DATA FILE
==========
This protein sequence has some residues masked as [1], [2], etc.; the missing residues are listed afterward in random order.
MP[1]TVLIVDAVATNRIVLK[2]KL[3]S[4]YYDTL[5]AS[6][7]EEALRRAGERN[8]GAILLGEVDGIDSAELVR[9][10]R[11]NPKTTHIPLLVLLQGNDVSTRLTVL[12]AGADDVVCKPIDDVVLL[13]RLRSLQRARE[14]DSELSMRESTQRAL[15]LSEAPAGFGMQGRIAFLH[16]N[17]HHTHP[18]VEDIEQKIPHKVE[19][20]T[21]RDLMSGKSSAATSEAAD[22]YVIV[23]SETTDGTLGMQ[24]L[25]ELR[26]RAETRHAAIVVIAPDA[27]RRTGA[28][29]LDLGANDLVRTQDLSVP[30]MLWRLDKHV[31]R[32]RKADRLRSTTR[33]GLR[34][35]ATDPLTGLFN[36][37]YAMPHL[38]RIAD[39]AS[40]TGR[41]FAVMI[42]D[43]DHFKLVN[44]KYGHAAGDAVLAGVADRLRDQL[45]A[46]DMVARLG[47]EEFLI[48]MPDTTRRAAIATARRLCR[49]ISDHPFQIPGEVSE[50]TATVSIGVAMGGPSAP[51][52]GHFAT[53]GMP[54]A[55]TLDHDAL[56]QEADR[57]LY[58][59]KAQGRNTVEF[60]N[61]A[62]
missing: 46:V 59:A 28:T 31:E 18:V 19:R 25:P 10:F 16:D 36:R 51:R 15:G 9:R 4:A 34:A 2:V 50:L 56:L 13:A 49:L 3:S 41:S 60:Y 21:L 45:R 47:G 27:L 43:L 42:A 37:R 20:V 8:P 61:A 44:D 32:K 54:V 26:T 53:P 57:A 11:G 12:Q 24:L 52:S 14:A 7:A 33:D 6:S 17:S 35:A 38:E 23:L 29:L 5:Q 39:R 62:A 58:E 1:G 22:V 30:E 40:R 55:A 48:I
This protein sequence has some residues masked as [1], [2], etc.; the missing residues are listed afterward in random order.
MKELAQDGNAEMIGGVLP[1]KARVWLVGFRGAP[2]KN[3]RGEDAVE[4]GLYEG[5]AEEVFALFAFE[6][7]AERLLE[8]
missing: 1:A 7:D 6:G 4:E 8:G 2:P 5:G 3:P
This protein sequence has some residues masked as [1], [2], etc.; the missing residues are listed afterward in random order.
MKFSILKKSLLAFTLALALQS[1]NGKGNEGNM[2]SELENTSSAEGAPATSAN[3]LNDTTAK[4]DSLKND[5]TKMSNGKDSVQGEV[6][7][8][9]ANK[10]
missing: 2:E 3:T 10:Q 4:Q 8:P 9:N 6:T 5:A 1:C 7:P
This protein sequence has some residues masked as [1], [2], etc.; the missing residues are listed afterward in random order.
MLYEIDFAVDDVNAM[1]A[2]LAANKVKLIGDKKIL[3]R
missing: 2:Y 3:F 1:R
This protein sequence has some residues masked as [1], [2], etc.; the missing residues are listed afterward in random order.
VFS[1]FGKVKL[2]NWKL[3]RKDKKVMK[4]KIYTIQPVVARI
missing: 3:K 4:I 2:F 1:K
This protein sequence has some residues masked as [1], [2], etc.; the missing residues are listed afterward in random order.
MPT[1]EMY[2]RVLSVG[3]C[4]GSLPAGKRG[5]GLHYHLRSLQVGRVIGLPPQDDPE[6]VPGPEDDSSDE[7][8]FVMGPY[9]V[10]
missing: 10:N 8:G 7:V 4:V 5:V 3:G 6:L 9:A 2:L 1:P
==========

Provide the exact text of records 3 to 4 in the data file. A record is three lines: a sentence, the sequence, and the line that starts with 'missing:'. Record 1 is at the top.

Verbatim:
This protein sequence has some residues masked as [1], [2], etc.; the missing residues are listed afterward in random order.
MKFSILKKSLLAFTLALALQS[1]NGKGNEGNM[2]SELENTSSAEGAPATSAN[3]LNDTTAK[4]DSLKND[5]TKMSNGKDSVQGEV[6][7][8][9]ANK[10]
missing: 2:E 3:T 10:Q 4:Q 8:P 9:N 6:T 5:A 1:C 7:P
This protein sequence has some residues masked as [1], [2], etc.; the missing residues are listed afterward in random order.
MLYEIDFAVDDVNAM[1]A[2]LAANKVKLIGDKKIL[3]R
missing: 2:Y 3:F 1:R